A dark and riveting vision of America from the award-winning author of Knockemstiff.
Donald Ray Pollock, recipient of the 2009 PEN/Bingham Fellowship, made his literary debut in 2008 with the critically acclaimed short-story collection Knockemstiff. He worked as a labourer at the Mead Paper Mill in Chillicothe, Ohio, from 1973 to 2005. www.donaldraypollock.com
If Pollack's powerful collection Knockemstiff was a punch to the jaw, his follow-up, a novel set in the violent soul-numbing towns of southern Ohio and West Virginia, feels closer to a mule's kick, and how he draws these folks and their inevitably hopeless lives without pity is what the kick's all about. Willard Russell is back from the war, on a Greyhound bus passing through Meade, Ohio, in 1945 when he falls for a pretty waitress in a coffee shop. Haunted by what he's seen in the Pacific and by the lovely Charlotte, he finds her again, marries her and has a son, Arvin. But happiness is elusive, and while Willard teaches his only son some serious survival skills ("You just got to pick the right time," he tells him about getting back at bullies. "They's a lot of no-good sonofabitches out there"), Charlotte sickens, Willard goes mad-sacrificing animals and worse at his altar in the woods-and Arvin's sent to his grandmother Emma in Coal Creek. Emma's also raising Leonora, the daughter of a timid religious mother who was murdered, possibly by her father, Roy, the visiting preacher at the Coal Creek Church of the Holy Ghost Sanctified, who along with his guitar-playing, crippled cousin, Theodore, in a wheelchair after drinking strychnine to prove his love for Jesus, has disappeared. And there's on-the-take sheriff Lee Bodecker, whose sister Sandy and her perverted serial killer husband, Carl Henderson, troll the interstates for male hitchhikers he refers to as "models." Pollack pulls them all together, the pace relentless, and just when it seems like no one can ever catch a break, a good guy does, but not in any predictable way. (July) (c) Copyright PWxyz, LLC. All rights reserved.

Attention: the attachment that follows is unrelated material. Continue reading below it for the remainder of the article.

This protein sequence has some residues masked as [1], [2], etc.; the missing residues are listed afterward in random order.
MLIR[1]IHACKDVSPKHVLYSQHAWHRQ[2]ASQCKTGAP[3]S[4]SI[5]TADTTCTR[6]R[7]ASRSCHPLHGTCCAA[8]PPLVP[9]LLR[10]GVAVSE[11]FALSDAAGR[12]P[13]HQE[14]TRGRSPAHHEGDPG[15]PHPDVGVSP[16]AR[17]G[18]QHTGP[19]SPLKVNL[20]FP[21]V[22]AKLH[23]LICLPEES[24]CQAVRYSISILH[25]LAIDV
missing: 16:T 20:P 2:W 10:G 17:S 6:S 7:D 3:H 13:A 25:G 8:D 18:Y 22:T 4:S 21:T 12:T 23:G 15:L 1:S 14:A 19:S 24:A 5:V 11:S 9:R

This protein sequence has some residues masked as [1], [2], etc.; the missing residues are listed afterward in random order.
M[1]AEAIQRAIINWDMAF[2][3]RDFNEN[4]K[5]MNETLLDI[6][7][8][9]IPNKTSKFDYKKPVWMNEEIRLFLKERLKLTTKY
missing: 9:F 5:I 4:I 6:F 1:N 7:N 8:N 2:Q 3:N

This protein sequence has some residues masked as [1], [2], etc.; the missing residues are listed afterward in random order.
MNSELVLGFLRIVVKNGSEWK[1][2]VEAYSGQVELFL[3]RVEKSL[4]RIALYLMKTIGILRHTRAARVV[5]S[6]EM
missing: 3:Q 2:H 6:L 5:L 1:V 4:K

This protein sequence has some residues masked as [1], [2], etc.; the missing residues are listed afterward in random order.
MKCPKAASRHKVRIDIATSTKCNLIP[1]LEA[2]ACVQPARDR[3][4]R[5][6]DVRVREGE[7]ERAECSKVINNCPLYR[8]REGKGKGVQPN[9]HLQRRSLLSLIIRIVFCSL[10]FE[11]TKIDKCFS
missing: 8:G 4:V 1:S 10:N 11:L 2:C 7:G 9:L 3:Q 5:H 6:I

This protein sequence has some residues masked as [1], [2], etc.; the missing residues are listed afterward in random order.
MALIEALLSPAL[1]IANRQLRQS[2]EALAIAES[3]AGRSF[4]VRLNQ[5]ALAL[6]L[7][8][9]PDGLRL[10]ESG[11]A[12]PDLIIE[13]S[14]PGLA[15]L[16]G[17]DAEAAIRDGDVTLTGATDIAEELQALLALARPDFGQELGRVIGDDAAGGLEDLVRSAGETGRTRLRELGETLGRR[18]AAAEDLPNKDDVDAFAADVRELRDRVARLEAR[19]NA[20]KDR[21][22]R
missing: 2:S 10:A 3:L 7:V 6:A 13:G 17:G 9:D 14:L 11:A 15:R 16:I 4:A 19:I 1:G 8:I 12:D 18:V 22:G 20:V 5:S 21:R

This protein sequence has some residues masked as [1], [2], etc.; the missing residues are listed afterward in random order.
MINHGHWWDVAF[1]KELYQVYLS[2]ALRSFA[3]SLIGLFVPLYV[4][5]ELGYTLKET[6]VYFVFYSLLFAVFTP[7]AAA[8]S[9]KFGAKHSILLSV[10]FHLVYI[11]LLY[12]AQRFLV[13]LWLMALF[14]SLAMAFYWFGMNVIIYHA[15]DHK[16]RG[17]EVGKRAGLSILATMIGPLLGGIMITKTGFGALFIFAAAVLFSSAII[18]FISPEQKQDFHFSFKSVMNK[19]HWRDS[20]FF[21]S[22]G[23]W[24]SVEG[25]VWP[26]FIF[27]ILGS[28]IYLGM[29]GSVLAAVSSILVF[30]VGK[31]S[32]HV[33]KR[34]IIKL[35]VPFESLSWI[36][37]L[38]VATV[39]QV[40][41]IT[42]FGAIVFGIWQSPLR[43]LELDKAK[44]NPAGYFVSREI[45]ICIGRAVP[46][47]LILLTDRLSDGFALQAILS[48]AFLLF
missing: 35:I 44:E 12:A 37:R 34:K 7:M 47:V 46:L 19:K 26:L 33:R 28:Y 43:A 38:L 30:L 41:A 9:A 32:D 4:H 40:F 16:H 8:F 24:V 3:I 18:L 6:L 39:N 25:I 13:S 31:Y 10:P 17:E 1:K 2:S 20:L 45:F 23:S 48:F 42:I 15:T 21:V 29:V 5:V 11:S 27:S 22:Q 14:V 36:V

"Hits you like a telegram from Hell slid under your door at three o'clock in the morning" William Gay, Author of Provinces of Night and The Long Home "Donald Ray Pollock redefines the term 'American Gothic' in his debut novel, taking Flannery O'Connor and William Faulkner and turning them up to 11... The Devil All the Time is a very dark slice of Americana." The Herald "Like being dragged backwards through a briar patch by William Faulkner and Flannery O'Connor while Nick Cave howls hosannahs at a blood-black moon... Spider-gobbling revivalists, kick-back sheriffs, sideshow freaks, perfidious preachers - all are present and most incorrect...You can taste the metal in the water and the tang of decay in the fetid air." Time Out "[Pollock] has an extraordinarily brutal yet tender insight into the lives of his characters. Superb." The Times "It is [a] profound and moving kind of book; it is a bruise-black slice of Midwest gothic, and confirms Pollock as one of the most adventurous and significant writers of our time... The Devil All the Time is bleak, and plangent, and horrific; but it is also faultlessly written, emotionally compelling and intellectually serious. In the hands of a writer of genius, even as frequently stale a form as 'dirty realism' can shine and expand. If the Coen Brothers want their next Oscar they should buy the rights to this book now" -- Stuart Kelly Scotland on Sunday